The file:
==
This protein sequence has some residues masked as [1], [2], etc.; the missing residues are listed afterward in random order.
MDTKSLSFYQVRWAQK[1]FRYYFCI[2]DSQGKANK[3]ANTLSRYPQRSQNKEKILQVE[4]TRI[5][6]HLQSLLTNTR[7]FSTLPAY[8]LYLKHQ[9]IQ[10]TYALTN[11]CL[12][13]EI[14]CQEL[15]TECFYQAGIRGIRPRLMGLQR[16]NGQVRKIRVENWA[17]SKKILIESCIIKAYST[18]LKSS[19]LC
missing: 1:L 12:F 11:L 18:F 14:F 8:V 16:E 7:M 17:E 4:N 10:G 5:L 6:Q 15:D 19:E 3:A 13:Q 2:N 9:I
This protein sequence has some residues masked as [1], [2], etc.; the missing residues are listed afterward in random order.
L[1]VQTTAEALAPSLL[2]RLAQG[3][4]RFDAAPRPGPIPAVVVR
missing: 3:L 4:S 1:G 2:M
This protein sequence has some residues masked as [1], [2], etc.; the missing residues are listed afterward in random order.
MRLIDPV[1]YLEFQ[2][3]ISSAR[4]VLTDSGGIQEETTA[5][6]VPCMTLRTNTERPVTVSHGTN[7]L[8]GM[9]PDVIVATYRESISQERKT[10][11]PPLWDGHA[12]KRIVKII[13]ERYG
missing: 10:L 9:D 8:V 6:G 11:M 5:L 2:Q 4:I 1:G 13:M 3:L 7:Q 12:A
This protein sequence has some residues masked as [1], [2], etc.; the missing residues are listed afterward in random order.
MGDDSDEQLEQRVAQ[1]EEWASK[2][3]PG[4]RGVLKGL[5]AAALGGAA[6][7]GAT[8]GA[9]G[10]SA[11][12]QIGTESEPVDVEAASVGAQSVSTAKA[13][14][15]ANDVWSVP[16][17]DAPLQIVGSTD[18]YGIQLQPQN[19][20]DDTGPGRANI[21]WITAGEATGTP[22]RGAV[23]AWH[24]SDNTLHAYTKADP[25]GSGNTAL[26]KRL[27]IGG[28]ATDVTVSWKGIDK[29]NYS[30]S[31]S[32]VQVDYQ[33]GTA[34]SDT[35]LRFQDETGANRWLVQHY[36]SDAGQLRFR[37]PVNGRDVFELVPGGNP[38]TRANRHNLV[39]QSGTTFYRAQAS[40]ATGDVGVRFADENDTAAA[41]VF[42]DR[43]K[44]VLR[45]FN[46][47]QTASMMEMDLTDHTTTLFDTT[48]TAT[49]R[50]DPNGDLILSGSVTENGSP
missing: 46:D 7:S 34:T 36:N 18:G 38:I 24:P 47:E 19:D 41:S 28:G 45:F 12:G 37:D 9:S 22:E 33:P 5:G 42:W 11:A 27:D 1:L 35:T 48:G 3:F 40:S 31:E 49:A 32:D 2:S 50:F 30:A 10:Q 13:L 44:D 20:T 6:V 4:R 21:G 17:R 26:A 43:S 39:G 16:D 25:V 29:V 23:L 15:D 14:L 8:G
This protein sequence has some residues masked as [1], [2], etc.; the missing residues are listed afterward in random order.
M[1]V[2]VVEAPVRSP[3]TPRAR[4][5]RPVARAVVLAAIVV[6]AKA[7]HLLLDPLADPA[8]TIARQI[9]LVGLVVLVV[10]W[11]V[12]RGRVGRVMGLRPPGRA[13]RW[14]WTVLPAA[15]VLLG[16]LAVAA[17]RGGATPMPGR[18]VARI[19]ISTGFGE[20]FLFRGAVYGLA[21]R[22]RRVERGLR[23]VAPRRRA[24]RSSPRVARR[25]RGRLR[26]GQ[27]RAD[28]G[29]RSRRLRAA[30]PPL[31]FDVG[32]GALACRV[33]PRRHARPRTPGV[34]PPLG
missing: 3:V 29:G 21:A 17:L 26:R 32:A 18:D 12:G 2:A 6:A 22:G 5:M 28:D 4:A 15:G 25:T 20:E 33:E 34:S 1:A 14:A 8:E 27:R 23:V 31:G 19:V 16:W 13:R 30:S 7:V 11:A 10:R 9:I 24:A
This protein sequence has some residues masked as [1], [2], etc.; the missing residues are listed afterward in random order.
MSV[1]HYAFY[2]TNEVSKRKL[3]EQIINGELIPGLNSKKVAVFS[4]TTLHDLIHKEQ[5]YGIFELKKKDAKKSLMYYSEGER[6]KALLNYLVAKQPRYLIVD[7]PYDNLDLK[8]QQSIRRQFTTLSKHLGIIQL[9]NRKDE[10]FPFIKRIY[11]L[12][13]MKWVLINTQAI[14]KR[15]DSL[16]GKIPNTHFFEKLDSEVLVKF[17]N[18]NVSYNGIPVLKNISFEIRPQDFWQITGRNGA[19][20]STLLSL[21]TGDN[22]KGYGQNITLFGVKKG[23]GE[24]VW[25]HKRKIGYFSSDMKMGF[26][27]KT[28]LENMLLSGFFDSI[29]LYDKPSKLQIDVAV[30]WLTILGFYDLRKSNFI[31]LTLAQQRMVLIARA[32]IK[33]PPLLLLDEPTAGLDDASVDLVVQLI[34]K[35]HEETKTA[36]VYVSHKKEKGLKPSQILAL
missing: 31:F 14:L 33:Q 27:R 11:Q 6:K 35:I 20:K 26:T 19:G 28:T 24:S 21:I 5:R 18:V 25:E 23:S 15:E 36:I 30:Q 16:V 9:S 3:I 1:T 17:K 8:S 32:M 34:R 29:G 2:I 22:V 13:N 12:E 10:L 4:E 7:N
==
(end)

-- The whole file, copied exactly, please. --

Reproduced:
This protein sequence has some residues masked as [1], [2], etc.; the missing residues are listed afterward in random order.
MDTKSLSFYQVRWAQK[1]FRYYFCI[2]DSQGKANK[3]ANTLSRYPQRSQNKEKILQVE[4]TRI[5][6]HLQSLLTNTR[7]FSTLPAY[8]LYLKHQ[9]IQ[10]TYALTN[11]CL[12][13]EI[14]CQEL[15]TECFYQAGIRGIRPRLMGLQR[16]NGQVRKIRVENWA[17]SKKILIESCIIKAYST[18]LKSS[19]LC
missing: 1:L 12:F 11:L 18:F 14:F 8:V 16:E 7:M 17:E 4:N 10:G 5:L 6:Q 15:D 19:E 3:A 13:Q 2:N 9:I
This protein sequence has some residues masked as [1], [2], etc.; the missing residues are listed afterward in random order.
L[1]VQTTAEALAPSLL[2]RLAQG[3][4]RFDAAPRPGPIPAVVVR
missing: 3:L 4:S 1:G 2:M
This protein sequence has some residues masked as [1], [2], etc.; the missing residues are listed afterward in random order.
MRLIDPV[1]YLEFQ[2][3]ISSAR[4]VLTDSGGIQEETTA[5][6]VPCMTLRTNTERPVTVSHGTN[7]L[8]GM[9]PDVIVATYRESISQERKT[10][11]PPLWDGHA[12]KRIVKII[13]ERYG
missing: 10:L 9:D 8:V 6:G 11:M 5:L 2:Q 4:I 1:G 13:M 3:L 7:Q 12:A
This protein sequence has some residues masked as [1], [2], etc.; the missing residues are listed afterward in random order.
MGDDSDEQLEQRVAQ[1]EEWASK[2][3]PG[4]RGVLKGL[5]AAALGGAA[6][7]GAT[8]GA[9]G[10]SA[11][12]QIGTESEPVDVEAASVGAQSVSTAKA[13][14][15]ANDVWSVP[16][17]DAPLQIVGSTD[18]YGIQLQPQN[19][20]DDTGPGRANI[21]WITAGEATGTP[22]RGAV[23]AWH[24]SDNTLHAYTKADP[25]GSGNTAL[26]KRL[27]IGG[28]ATDVTVSWKGIDK[29]NYS[30]S[31]S[32]VQVDYQ[33]GTA[34]SDT[35]LRFQDETGANRWLVQHY[36]SDAGQLRFR[37]PVNGRDVFELVPGGNP[38]TRANRHNLV[39]QSGTTFYRAQAS[40]ATGDVGVRFADENDTAAA[41]VF[42]DR[43]K[44]VLR[45]FN[46][47]QTASMMEMDLTDHTTTLFDTT[48]TAT[49]R[50]DPNGDLILSGSVTENGSP
missing: 46:D 7:S 34:T 36:N 18:G 38:I 24:P 47:E 19:D 41:S 28:G 45:F 12:G 37:D 9:S 22:E 33:P 5:G 42:W 11:A 27:D 1:L 35:T 48:G 3:F 40:S 31:E 49:A 32:D 2:S 50:F 30:A 10:Q 13:L 44:D 20:T 6:V 4:R 21:G 17:R 26:A 43:S 39:G 16:D 25:V 29:V 23:L 15:D 14:L 8:G
This protein sequence has some residues masked as [1], [2], etc.; the missing residues are listed afterward in random order.
M[1]V[2]VVEAPVRSP[3]TPRAR[4][5]RPVARAVVLAAIVV[6]AKA[7]HLLLDPLADPA[8]TIARQI[9]LVGLVVLVV[10]W[11]V[12]RGRVGRVMGLRPPGRA[13]RW[14]WTVLPAA[15]VLLG[16]LAVAA[17]RGGATPMPGR[18]VARI[19]ISTGFGE[20]FLFRGAVYGLA[21]R[22]RRVERGLR[23]VAPRRRA[24]RSSPRVARR[25]RGRLR[26]GQ[27]RAD[28]G[29]RSRRLRAA[30]PPL[31]FDVG[32]GALACRV[33]PRRHARPRTPGV[34]PPLG
missing: 3:V 29:G 21:A 17:L 26:R 32:A 18:D 12:G 2:A 6:A 22:G 5:M 28:D 4:A 15:G 25:T 20:E 33:E 34:S 1:A 14:A 8:E 27:R 23:V 31:G 19:V 16:W 13:R 30:S 7:V 11:A 10:R 9:I 24:A
This protein sequence has some residues masked as [1], [2], etc.; the missing residues are listed afterward in random order.
MSV[1]HYAFY[2]TNEVSKRKL[3]EQIINGELIPGLNSKKVAVFS[4]TTLHDLIHKEQ[5]YGIFELKKKDAKKSLMYYSEGER[6]KALLNYLVAKQPRYLIVD[7]PYDNLDLK[8]QQSIRRQFTTLSKHLGIIQL[9]NRKDE[10]FPFIKRIY[11]L[12][13]MKWVLINTQAI[14]KR[15]DSL[16]GKIPNTHFFEKLDSEVLVKF[17]N[18]NVSYNGIPVLKNISFEIRPQDFWQITGRNGA[19][20]STLLSL[21]TGDN[22]KGYGQNITLFGVKKG[23]GE[24]VW[25]HKRKIGYFSSDMKMGF[26][27]KT[28]LENMLLSGFFDSI[29]LYDKPSKLQIDVAV[30]WLTILGFYDLRKSNFI[31]LTLAQQRMVLIARA[32]IK[33]PPLLLLDEPTAGLDDASVDLVVQLI[34]K[35]HEETKTA[36]VYVSHKKEKGLKPSQILAL
missing: 31:F 14:L 33:Q 27:R 11:Q 6:K 35:I 20:K 26:T 19:G 28:T 24:S 21:I 5:R 18:V 25:E 23:S 15:E 36:I 30:Q 16:V 9:S 3:I 1:T 17:K 8:S 32:M 34:R 29:G 2:I 22:V 13:N 12:E 10:L 4:E 7:N